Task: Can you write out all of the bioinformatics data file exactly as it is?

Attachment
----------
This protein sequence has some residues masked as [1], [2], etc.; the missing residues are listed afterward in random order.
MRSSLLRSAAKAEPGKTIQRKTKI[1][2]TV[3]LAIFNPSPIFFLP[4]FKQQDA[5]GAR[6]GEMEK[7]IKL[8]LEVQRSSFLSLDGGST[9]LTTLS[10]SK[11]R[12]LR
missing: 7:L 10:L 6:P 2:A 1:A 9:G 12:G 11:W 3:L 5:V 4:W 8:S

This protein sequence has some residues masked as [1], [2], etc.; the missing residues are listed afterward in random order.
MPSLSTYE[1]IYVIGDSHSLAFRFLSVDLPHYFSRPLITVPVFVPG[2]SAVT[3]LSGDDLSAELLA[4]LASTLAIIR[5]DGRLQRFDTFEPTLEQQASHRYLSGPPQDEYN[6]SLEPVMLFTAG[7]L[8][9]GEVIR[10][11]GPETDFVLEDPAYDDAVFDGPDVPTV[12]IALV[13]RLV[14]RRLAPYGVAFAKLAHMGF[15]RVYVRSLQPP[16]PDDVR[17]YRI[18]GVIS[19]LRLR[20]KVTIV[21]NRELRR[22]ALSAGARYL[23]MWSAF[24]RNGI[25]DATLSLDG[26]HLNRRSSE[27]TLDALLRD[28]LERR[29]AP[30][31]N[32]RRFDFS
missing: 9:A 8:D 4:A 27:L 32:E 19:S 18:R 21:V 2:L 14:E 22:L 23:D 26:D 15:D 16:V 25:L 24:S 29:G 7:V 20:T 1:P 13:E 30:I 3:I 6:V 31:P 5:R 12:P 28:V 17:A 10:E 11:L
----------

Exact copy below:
This protein sequence has some residues masked as [1], [2], etc.; the missing residues are listed afterward in random order.
MRSSLLRSAAKAEPGKTIQRKTKI[1][2]TV[3]LAIFNPSPIFFLP[4]FKQQDA[5]GAR[6]GEMEK[7]IKL[8]LEVQRSSFLSLDGGST[9]LTTLS[10]SK[11]R[12]LR
missing: 7:L 10:L 6:P 2:A 1:A 9:G 12:G 11:W 3:L 5:V 4:W 8:S

This protein sequence has some residues masked as [1], [2], etc.; the missing residues are listed afterward in random order.
MPSLSTYE[1]IYVIGDSHSLAFRFLSVDLPHYFSRPLITVPVFVPG[2]SAVT[3]LSGDDLSAELLA[4]LASTLAIIR[5]DGRLQRFDTFEPTLEQQASHRYLSGPPQDEYN[6]SLEPVMLFTAG[7]L[8][9]GEVIR[10][11]GPETDFVLEDPAYDDAVFDGPDVPTV[12]IALV[13]RLV[14]RRLAPYGVAFAKLAHMGF[15]RVYVRSLQPP[16]PDDVR[17]YRI[18]GVIS[19]LRLR[20]KVTIV[21]NRELRR[22]ALSAGARYL[23]MWSAF[24]RNGI[25]DATLSLDG[26]HLNRRSSE[27]TLDALLRD[28]LERR[29]AP[30][31]N[32]RRFDFS
missing: 9:A 8:D 4:A 27:L 32:E 19:S 18:R 21:V 2:L 14:E 22:L 23:D 26:D 15:D 16:V 25:L 24:S 29:G 7:V 20:T 1:P 13:E 30:I 3:I 6:V 31:P 5:R 12:P 28:V 17:A 10:E 11:L